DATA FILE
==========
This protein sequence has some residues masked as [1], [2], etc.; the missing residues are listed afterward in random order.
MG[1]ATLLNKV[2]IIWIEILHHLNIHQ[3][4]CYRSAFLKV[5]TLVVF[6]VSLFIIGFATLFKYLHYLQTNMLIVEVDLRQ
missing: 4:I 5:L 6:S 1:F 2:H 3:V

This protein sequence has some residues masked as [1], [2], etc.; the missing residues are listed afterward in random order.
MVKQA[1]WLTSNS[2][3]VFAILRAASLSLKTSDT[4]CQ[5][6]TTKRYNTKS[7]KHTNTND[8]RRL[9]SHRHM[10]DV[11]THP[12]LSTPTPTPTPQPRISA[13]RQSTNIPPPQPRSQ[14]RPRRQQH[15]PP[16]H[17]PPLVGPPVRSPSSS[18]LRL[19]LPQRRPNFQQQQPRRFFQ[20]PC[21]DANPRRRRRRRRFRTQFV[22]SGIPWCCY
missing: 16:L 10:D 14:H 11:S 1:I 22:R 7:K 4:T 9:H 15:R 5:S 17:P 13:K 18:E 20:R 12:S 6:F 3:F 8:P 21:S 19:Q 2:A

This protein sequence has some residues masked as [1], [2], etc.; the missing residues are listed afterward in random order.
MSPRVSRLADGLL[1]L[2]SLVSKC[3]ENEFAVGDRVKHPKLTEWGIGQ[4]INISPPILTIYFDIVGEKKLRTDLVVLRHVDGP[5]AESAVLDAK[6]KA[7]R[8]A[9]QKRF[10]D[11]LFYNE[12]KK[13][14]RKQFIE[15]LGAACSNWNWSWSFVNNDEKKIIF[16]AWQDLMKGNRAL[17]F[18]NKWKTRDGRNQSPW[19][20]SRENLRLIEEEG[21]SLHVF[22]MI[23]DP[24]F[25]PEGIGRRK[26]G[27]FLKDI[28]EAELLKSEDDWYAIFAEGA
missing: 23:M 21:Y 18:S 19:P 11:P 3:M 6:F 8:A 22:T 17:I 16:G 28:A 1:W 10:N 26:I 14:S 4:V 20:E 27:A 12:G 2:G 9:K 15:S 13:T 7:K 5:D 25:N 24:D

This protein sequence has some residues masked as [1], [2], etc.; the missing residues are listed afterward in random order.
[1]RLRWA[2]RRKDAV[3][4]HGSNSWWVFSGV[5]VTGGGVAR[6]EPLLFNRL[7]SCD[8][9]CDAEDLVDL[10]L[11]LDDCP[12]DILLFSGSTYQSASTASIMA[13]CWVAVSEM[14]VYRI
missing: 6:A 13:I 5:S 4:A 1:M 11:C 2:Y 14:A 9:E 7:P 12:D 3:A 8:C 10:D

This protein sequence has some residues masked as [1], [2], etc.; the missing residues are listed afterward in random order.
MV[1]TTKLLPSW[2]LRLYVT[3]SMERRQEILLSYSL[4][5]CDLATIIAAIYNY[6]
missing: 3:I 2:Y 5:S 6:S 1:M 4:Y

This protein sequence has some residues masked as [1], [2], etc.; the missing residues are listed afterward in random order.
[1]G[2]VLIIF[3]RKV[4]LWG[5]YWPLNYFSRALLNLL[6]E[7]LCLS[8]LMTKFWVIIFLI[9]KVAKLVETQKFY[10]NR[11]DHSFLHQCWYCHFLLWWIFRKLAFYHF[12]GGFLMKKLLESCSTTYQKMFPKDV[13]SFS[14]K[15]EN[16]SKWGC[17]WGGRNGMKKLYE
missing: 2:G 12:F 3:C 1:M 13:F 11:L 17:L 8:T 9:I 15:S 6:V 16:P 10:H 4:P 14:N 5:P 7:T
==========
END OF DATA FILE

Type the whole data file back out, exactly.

This protein sequence has some residues masked as [1], [2], etc.; the missing residues are listed afterward in random order.
MG[1]ATLLNKV[2]IIWIEILHHLNIHQ[3][4]CYRSAFLKV[5]TLVVF[6]VSLFIIGFATLFKYLHYLQTNMLIVEVDLRQ
missing: 4:I 5:L 6:S 1:F 2:H 3:V

This protein sequence has some residues masked as [1], [2], etc.; the missing residues are listed afterward in random order.
MVKQA[1]WLTSNS[2][3]VFAILRAASLSLKTSDT[4]CQ[5][6]TTKRYNTKS[7]KHTNTND[8]RRL[9]SHRHM[10]DV[11]THP[12]LSTPTPTPTPQPRISA[13]RQSTNIPPPQPRSQ[14]RPRRQQH[15]PP[16]H[17]PPLVGPPVRSPSSS[18]LRL[19]LPQRRPNFQQQQPRRFFQ[20]PC[21]DANPRRRRRRRRFRTQFV[22]SGIPWCCY
missing: 16:L 10:D 14:H 11:S 1:I 22:R 7:K 4:T 9:H 15:R 5:S 17:P 13:K 18:E 20:R 12:S 6:F 3:F 8:P 21:S 19:Q 2:A

This protein sequence has some residues masked as [1], [2], etc.; the missing residues are listed afterward in random order.
MSPRVSRLADGLL[1]L[2]SLVSKC[3]ENEFAVGDRVKHPKLTEWGIGQ[4]INISPPILTIYFDIVGEKKLRTDLVVLRHVDGP[5]AESAVLDAK[6]KA[7]R[8]A[9]QKRF[10]D[11]LFYNE[12]KK[13][14]RKQFIE[15]LGAACSNWNWSWSFVNNDEKKIIF[16]AWQDLMKGNRAL[17]F[18]NKWKTRDGRNQSPW[19][20]SRENLRLIEEEG[21]SLHVF[22]MI[23]DP[24]F[25]PEGIGRRK[26]G[27]FLKDI[28]EAELLKSEDDWYAIFAEGA
missing: 23:M 21:Y 18:S 19:P 11:P 3:M 6:F 8:A 22:T 17:I 16:G 28:A 1:W 10:N 26:I 14:S 4:V 20:E 27:A 12:G 2:G 9:K 15:S 13:T 7:K 5:D 25:N 24:D

This protein sequence has some residues masked as [1], [2], etc.; the missing residues are listed afterward in random order.
[1]RLRWA[2]RRKDAV[3][4]HGSNSWWVFSGV[5]VTGGGVAR[6]EPLLFNRL[7]SCD[8][9]CDAEDLVDL[10]L[11]LDDCP[12]DILLFSGSTYQSASTASIMA[13]CWVAVSEM[14]VYRI
missing: 6:A 13:I 5:S 4:A 1:M 11:C 2:Y 14:A 9:E 7:P 12:D 3:A 8:C 10:D

This protein sequence has some residues masked as [1], [2], etc.; the missing residues are listed afterward in random order.
MV[1]TTKLLPSW[2]LRLYVT[3]SMERRQEILLSYSL[4][5]CDLATIIAAIYNY[6]
missing: 3:I 2:Y 5:S 6:S 1:M 4:Y

This protein sequence has some residues masked as [1], [2], etc.; the missing residues are listed afterward in random order.
[1]G[2]VLIIF[3]RKV[4]LWG[5]YWPLNYFSRALLNLL[6]E[7]LCLS[8]LMTKFWVIIFLI[9]KVAKLVETQKFY[10]NR[11]DHSFLHQCWYCHFLLWWIFRKLAFYHF[12]GGFLMKKLLESCSTTYQKMFPKDV[13]SFS[14]K[15]EN[16]SKWGC[17]WGGRNGMKKLYE
missing: 2:G 12:F 3:C 1:M 13:F 11:L 17:L 8:T 9:I 15:S 6:V 16:P 10:H 4:P 14:N 5:P 7:T